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The following guest post is courtesy of Brandon Russell, CEO of Etana Custody.
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Today traders find an overwhelming variety of Account funding options offered by forex brokers. The deposit options proposed by the broker depend on their clients personal preferences, location etc., with the most popular ones being Credit Card deposits, Bank wire transfer or by using alternative Payment Service Providers (PSPs).
The credit card option is quite widespread. With this payment method traders fund their accounts either directly through the deposit page on their broker’s website, or by depositing first into their PSP wallet account and then transferring the funds to the brokerage.
It is worth noting that some brokers and PSPs accept deposits by credit cards from their clients without conducting proper KYC compliance checks. This heightens the possibility that their clients could have ties with organized criminal activities such as drug trafficking, various forms of money laundering as well as funding of terrorism.
Another observed tendency includes a change in the way credit card transactions are accepted – through alternative payment mechanisms.
Because some governments oppose restrictions to the way people can use their money in the form of laws that prohibit or add great complexity for an everyday person to make a bank transfer across borders, people look at PSPs as an alternative and still legal way to fund a trading account using Credit card or other method with an overseas brokerage they want to do business with.
We can think for several reasons as to why Forex traders choose to fund their accounts via a credit card:
- First, convenience and speed of deposits and withdrawals – traders need to just log in to their Forex accounts, input their credit card data. The processing of the deposit will usually be processed on the same business day.
- Second, insufficient cash on hand – as some traders may not have a particular amount, which they intend to deposit, in cash, so they prefer to borrow money from their bank.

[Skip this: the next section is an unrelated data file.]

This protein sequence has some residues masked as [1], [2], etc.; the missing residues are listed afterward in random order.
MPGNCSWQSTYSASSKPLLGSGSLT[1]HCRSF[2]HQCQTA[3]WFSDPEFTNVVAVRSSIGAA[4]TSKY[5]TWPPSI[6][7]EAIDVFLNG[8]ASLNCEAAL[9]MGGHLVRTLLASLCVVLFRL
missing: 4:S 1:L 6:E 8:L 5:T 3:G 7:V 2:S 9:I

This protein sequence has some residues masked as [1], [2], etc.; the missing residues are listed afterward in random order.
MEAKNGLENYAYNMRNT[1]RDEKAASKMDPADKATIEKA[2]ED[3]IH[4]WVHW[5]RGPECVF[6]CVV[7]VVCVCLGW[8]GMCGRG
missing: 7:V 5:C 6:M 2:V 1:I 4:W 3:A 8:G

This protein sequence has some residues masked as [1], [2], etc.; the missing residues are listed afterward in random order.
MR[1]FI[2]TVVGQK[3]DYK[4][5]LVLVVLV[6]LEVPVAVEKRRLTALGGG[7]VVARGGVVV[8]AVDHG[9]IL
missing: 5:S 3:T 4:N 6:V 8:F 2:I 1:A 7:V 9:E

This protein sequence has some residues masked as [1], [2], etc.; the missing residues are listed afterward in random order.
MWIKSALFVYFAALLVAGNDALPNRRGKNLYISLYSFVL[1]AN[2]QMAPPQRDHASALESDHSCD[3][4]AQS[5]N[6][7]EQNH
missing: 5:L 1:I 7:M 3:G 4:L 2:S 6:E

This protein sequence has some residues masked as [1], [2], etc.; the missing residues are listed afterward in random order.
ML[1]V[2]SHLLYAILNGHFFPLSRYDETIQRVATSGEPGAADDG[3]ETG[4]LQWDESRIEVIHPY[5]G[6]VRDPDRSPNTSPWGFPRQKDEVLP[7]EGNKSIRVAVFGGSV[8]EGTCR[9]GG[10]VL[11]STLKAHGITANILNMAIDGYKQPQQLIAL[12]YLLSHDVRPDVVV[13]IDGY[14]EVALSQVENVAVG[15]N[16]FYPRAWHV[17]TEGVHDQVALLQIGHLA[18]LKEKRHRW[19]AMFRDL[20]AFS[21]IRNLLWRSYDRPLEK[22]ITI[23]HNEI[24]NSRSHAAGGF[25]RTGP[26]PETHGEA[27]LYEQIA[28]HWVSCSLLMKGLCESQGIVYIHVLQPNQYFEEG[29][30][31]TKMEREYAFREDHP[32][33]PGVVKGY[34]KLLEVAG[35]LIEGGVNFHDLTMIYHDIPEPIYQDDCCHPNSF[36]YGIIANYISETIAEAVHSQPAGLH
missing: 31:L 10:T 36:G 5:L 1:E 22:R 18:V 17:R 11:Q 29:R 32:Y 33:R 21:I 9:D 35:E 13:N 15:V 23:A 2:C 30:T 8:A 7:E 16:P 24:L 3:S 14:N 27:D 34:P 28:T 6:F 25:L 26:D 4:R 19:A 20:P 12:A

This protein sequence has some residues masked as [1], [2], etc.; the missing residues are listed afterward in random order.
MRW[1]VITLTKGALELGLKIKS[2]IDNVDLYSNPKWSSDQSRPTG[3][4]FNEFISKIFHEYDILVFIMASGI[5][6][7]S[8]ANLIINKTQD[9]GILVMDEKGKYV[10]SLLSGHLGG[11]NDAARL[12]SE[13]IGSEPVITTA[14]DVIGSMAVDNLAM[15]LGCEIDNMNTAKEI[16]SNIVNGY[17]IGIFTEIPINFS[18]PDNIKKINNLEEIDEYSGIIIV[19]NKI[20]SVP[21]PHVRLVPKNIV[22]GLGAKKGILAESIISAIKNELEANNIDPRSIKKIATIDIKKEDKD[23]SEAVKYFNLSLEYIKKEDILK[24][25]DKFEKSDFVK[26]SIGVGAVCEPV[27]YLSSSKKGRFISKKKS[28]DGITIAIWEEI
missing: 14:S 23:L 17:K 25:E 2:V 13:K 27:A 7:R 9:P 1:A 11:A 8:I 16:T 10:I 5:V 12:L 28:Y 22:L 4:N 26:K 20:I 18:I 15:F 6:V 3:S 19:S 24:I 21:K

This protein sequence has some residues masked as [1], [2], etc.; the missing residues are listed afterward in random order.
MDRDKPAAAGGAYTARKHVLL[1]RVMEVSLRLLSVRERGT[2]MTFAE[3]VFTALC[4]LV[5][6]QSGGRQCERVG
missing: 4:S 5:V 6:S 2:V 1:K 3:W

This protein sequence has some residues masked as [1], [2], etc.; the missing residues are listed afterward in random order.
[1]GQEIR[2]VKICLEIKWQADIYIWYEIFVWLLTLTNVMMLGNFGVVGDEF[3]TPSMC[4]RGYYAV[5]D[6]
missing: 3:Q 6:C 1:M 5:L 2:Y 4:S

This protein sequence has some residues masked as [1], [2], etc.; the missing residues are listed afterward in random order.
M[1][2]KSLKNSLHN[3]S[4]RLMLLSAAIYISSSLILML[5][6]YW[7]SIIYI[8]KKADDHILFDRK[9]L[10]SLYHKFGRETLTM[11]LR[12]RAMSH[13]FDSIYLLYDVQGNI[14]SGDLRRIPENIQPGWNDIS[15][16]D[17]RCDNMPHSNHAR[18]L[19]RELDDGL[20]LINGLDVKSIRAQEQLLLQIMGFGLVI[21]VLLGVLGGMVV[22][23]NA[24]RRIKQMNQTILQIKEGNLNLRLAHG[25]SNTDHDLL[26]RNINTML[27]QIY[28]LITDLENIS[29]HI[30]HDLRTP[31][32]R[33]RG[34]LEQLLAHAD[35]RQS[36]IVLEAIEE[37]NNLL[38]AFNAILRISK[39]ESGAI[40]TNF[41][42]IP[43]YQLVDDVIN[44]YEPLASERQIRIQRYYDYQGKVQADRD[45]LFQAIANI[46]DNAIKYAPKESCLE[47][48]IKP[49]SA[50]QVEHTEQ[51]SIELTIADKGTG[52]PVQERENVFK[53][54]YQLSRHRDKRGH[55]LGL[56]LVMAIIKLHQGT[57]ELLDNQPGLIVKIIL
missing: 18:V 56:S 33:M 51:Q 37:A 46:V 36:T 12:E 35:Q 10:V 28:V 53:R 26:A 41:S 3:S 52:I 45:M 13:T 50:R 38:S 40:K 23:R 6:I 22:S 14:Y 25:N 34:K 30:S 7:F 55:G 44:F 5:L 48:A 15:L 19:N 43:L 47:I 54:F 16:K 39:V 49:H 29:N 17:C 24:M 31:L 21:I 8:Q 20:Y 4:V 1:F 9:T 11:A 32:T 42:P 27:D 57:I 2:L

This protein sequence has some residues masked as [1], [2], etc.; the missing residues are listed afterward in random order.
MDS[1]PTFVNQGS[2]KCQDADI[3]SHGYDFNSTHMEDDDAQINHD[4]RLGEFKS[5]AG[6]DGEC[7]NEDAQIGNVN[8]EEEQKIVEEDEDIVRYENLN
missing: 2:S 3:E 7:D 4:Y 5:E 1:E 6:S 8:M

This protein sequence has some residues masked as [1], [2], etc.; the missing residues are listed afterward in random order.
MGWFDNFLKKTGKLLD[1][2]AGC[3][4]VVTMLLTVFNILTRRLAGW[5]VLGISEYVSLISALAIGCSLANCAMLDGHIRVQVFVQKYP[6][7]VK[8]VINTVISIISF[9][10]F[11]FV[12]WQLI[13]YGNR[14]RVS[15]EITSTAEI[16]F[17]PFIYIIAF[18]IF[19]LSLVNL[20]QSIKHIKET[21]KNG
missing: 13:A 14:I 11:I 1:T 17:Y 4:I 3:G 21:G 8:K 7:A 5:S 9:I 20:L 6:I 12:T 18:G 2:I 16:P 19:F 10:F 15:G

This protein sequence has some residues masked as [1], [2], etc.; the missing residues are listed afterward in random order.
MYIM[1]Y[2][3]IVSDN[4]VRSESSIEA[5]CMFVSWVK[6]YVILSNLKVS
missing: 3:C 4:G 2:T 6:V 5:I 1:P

On the other side of the transaction, brokers view credit card payments as an additional opportunity to quickly expand their client base.
This convenience and access to money however does carry risk for both, the Trader making the payment and The Broker accepting the Payment.
Just by typing in the credit card information on a website, clients place themselves and their funds in danger. There is a level of uncertainty surrounding the security of the data clients share on payment/deposit pages which could lead to unauthorized transactions Credit cards represent a form of borrowing. If we take into account the cannonade of fees as well as the average annual interest rate (12-19%), which credit card holders are charged, this raises a key question – whether a trader’s annual return from trading activities is sufficient to cover all the expenses on his/her credit card, let alone to make a profit.
What should raise an even deeper concern is the scenario, where a trader loses their entire deposit (credit card limit) due to poor money management or an inappropriate trading approach and is unable to make their monthly payments on their credit card. If the trader misses payments, a multitude of fees and constantly increasing interest rates will be charged by the credit card issuer, ultimately impacting access to future credit and being heavily indebted.